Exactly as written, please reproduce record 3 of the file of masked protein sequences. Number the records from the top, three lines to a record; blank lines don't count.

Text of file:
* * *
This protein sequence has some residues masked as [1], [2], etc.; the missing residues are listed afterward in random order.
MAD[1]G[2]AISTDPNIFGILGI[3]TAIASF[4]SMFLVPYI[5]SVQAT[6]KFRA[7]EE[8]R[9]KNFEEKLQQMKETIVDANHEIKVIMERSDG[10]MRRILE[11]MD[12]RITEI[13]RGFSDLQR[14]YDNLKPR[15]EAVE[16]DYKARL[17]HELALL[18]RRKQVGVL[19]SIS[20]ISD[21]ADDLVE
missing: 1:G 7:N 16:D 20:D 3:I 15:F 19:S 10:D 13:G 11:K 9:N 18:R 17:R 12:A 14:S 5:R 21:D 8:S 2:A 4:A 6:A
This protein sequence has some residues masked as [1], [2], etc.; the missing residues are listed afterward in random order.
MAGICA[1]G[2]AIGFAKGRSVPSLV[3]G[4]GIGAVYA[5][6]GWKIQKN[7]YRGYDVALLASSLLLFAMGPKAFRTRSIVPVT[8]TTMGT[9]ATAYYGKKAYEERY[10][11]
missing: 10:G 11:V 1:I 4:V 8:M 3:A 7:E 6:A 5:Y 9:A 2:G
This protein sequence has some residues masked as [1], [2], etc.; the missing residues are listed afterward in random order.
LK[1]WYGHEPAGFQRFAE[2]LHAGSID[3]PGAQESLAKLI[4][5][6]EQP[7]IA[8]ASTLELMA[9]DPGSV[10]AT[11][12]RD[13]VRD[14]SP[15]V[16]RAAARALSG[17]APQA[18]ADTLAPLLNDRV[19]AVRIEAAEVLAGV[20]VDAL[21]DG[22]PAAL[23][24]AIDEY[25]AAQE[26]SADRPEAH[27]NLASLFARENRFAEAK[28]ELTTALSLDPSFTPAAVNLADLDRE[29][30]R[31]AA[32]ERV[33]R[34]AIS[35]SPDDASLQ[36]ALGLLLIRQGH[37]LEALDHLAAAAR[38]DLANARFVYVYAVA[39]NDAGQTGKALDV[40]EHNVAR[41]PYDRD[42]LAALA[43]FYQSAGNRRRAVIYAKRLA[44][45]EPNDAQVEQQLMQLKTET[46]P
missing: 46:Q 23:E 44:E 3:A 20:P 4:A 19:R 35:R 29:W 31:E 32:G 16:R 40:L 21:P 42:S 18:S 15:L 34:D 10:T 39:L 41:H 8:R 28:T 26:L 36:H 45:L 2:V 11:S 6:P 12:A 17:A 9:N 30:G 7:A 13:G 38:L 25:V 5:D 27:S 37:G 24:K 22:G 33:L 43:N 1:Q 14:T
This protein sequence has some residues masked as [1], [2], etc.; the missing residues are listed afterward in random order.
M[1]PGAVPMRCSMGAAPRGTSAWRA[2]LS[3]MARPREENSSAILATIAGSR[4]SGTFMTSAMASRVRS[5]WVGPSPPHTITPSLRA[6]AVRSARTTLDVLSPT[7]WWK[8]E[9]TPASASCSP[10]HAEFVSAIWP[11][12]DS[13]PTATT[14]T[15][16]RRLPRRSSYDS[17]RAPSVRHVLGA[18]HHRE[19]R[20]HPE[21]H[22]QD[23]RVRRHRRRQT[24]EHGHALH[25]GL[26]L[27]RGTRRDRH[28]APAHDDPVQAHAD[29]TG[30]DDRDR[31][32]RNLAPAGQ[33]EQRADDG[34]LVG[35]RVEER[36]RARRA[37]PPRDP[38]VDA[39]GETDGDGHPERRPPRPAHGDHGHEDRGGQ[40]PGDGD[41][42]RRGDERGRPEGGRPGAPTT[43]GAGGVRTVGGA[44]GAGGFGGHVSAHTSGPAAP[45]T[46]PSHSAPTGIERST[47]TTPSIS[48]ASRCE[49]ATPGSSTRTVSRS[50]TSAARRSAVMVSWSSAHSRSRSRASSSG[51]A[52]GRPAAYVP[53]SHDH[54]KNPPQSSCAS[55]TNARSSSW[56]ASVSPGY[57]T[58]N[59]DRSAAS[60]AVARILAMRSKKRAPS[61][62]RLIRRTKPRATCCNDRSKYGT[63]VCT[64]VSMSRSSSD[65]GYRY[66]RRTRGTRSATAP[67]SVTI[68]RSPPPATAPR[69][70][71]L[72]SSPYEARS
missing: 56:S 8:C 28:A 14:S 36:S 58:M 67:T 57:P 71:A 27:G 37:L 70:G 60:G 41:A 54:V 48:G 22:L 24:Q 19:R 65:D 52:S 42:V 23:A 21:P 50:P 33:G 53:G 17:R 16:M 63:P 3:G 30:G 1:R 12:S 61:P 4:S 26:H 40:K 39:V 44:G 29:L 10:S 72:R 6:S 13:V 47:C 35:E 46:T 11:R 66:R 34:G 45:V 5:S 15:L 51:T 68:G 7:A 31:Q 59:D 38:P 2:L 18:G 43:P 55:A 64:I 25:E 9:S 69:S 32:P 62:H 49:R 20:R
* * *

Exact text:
This protein sequence has some residues masked as [1], [2], etc.; the missing residues are listed afterward in random order.
LK[1]WYGHEPAGFQRFAE[2]LHAGSID[3]PGAQESLAKLI[4][5][6]EQP[7]IA[8]ASTLELMA[9]DPGSV[10]AT[11][12]RD[13]VRD[14]SP[15]V[16]RAAARALSG[17]APQA[18]ADTLAPLLNDRV[19]AVRIEAAEVLAGV[20]VDAL[21]DG[22]PAAL[23][24]AIDEY[25]AAQE[26]SADRPEAH[27]NLASLFARENRFAEAK[28]ELTTALSLDPSFTPAAVNLADLDRE[29][30]R[31]AA[32]ERV[33]R[34]AIS[35]SPDDASLQ[36]ALGLLLIRQGH[37]LEALDHLAAAAR[38]DLANARFVYVYAVA[39]NDAGQTGKALDV[40]EHNVAR[41]PYDRD[42]LAALA[43]FYQSAGNRRRAVIYAKRLA[44][45]EPNDAQVEQQLMQLKTET[46]P
missing: 46:Q 23:E 44:E 3:A 20:P 4:A 19:R 35:R 29:W 31:E 32:G 16:R 40:L 21:P 42:S 18:S 15:L 34:D 10:T 39:L 41:H 8:R 28:T 26:L 36:H 45:L 2:V 11:S 6:P 12:A 17:A 9:N 30:G 7:A 13:G 38:L 25:V 5:D 27:S 37:G 24:K 22:G 33:L 43:N 1:Q 14:T